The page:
Abu Galawa Soraya has a fantastic coral garden and a wreck of a private sailing boat populated with glass fish. 
St John's is a vast collection of small reefs offering some of the most remote and rewarding diving. This incredibly beautiful reef lies a short distance north of the Sudanese border. The reef covers a huge area and many dives would be needed to explore the numerous coral heads and islands.
Abili Ali offers giant gorgonians and black corals whilst grey reef, silvertip and schools of hammerhead sharks might be found on the west side.
Abili Gaafar is a mass of soft corals teaming with shoals of snappers, butterfly fish and barracudas. Mantas, grey reef and silvertip sharks can often be seen in the blue. 
Gota Kebir is a massive reef, famous for its tunnels and south plateau, where jacks and barracudas swim and the occasional manta. The tunnels are an ideal for novice cave divers. 
Gota Soraya is rated as possibly one of the best wall dives, with overhangs and cracks in the reef wall full of glass fish and sweepers as well as an abundance of corals, silvertips and hammerhead sharks.
Brothers Islands
one of the most beautiful dive spots of the world

Big Brother & Small Brother 
About 140 km far away from the coast of Safaga and about 88km on the northeast from Port Ghalib. The two islands are surrounded on the perimeter by a barrier reef. These reefs are unique in their location. The isolated position of the islands and their openness to winds, waves and current creates unique conditions for the formation of all kinds of corals. Strong underwater and surface currents are usual here and must be considered. Each diver must be able to use a Surface Marker Buoy (SMB). The speed and direction of the current is very unpredictable. The divers must have a good experience, min. logged dives. Night dives are strictly forbidden.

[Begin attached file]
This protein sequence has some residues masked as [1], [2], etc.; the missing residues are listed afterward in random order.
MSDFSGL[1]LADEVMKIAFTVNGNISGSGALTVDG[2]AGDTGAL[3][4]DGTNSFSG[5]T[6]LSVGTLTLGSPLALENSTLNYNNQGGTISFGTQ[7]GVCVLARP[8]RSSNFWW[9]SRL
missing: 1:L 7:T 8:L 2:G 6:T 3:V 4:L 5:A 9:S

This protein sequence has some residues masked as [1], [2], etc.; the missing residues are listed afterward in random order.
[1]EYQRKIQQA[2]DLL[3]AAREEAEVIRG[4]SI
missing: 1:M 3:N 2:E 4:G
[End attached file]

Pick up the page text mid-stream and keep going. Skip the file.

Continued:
Big Brother the reef slope here nearly vertical rather than a soft incline. Constant currents bring plankton - rich water to feed the numerous kinds of corals. Soft corals of red, claret and blue violet colours begin at depths of 5-6m and cover the reef walls more than 40m. The main sights of Big Brother are two shipwrecks, lying on its southwest slopes.
Numidia the english transport ship with a length of 137m which run aground on the reef and sank at 21.07.1901. It lays at a depth of 7m down to 80m. Now after more than 100 years ago, it's a wonderful multi coloured reef and often you find here very huge groupers. The other wreck, Aida, sank on 15.09.1957 and lies on 30m-70m. The metal hull a construction has become a very natural and magnificent part of the coral colonies. 
Embarkation & disembarkation
  • Sharm el Sheikh & Hurghada Area for Northern & Southern Red Sea live a board.
Back to content | Back to main menu